These are on top of our longstanding commitment to ensuring students master their basic math facts; avoiding the use of calculators except when appropriate and in the oldest grades; having ample experience with problem-solving; and enjoying generous use of concrete materials in their youngest years.

In the Family Satisfaction survey, a number of parents asked about our math program, in particular math in our older grades. I’m happy to report that our Canadian Achievement Test scores from last year are the best ever in the school’s history, with our senior students on average achieving in the 91st percentile across Canada in math concepts, and the 93rd percentile in computation and estimation. In fact, from grades 3 to 7, the grades that undertake the CAT test, the average percentiles were all at their highest ever, ranging from the 84th to the 94th percentile. We regularly hear from alumni and their parents that our students do very well in grade 9. Any feedback to the contrary is explored to determine what, if anything, can be done better.

Our math teachers have worked tirelessly over the years to help every student master what they need to know. For students who can’t get enough math, we won’t stop looking for more to give. For students who find math a relatively daunting challenge? Attentive teachers, with multiple tools, some being online, is great news for them too. And when news media have moved on to other issues, we’ll still be learning, debating and improving what we do.

Andrea Fanjoy,
Assistant Head, Academics
You can follow Andrea on Twitter @afanjoy.

Can They Feel Their Brain Growing?

HeadandArrowssmallIt’s a tough habit to break. In a school full of students who impress in myriad ways, it’s hard not to hand out generous amounts of praise.

What’s the harm? Plenty. This recent article by Sal Khan “The Learning Myth: Why I’ll Never Tell My Son He’s Smart” is a worthy reminder to tread carefully with praise. The possibilities are endless if we do.

(Parents and students wanting to stretch their brains might enjoy checking out Khan Academy and their large library of brief, instruction videos on a whole array of topics.)

Andrea Fanjoy,
Assistant Head, Academics
You can follow Andrea on Twitter @afanjoy.

The Journey to Come

“It is good to have an end to journey toward; but it is the journey that matters, in the end.”

Ernest Hemingway

Here we are, at the start of a new school year. Our teachers have been hard at work planning this year’s journey, much like parents planned the wonderful family holidays we’ve heard about since our students’ return. In the same way that our students will soon be goal-setting for the term, here are the school-wide areas of focus, the ends if you will, that our teachers are working toward:

  1. Living the Mission, with the Habits of Mind, Body and Action; Project-Based Learning; service learning; student leadership; Learning for the Love of It; and more  that support the development of lifelong learners, that I look forward to sharing as the year unfolds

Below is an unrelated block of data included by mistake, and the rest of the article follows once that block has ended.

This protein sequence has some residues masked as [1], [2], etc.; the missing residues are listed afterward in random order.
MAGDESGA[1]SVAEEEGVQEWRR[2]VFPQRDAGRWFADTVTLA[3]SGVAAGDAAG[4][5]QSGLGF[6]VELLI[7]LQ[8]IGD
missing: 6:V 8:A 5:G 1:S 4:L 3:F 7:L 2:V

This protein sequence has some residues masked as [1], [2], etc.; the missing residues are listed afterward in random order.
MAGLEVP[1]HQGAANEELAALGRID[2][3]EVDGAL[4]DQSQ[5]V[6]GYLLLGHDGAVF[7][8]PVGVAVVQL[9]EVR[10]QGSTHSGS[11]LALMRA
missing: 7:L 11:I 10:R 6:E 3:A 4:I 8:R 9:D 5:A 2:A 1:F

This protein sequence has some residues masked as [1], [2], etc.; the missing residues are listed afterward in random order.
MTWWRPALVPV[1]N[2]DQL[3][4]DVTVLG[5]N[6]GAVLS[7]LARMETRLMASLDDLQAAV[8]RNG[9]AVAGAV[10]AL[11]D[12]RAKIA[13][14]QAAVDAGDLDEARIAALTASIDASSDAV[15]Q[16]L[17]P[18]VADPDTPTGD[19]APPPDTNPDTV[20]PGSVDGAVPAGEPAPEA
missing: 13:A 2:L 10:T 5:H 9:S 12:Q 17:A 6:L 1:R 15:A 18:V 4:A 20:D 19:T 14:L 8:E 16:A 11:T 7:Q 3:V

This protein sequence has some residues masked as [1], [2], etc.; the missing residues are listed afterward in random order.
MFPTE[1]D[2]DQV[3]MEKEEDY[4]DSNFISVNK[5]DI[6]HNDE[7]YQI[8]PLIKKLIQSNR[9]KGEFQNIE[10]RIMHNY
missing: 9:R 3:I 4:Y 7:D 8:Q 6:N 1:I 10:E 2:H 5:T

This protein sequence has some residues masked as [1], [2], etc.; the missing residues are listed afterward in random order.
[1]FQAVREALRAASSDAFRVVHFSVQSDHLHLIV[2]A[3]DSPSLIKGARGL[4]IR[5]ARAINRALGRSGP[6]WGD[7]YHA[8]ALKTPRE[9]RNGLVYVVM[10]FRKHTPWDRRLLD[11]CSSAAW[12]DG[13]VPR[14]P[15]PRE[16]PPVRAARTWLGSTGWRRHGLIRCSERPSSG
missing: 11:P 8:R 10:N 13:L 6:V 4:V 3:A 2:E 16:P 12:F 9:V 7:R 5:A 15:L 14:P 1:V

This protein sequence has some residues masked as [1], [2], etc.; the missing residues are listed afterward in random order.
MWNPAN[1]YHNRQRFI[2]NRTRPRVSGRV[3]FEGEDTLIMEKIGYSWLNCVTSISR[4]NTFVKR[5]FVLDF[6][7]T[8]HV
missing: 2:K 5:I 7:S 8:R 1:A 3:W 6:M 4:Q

2. Student Wellness, following up on feedback from students in our Student Voice; faculty and staff-wide professional development (PD) on mental health first aid and faculty PD on Attention Deficit Hyperactivity Disorder; a review of our Social-Emotional Learning practices; and full launch of our concussion protocol
  3. Technology, with more 1:1 and 1:2 access from grades 3 and up, and increased access to iPads in grades JK to grade 2
  4. Assessment, with the development of a new report card for next school year and the exploration of other new tools to help capture and share the story of our students’ growth
  5. Writing, with the pilot of new tools in multiple grades
  6. Social Studies and French, to align with the new Ministry curriculum in these subjects

Some of our areas of focus are ongoing from previous years. Others are at the start of a multi-year focus.

Much like a good journey, you can’t plan for everything. Surprises likely lurk, as do bumps in the road that will need to be worked around. Ongoing collaboration, flexible and creative thinking, persistence and responsible risks will carry us forward. At KCS, that’s what happens on the journey, and that’s what matters in the end.

Andrea Fanjoy,
Assistant Head, Academics
You can follow Andrea on Twitter @afanjoy.

Mental Health at KCS

Mental HealthAccording to Children’s Mental Health Ontario, in Canada, one person in three will experience a mental health problem in their lifetime and 70% of those mental health problems begin during childhood or adolescence. However, it also notes that mental health crises can be avoided with early intervention and support.  At KCS, we are working hard to help provide some of that support.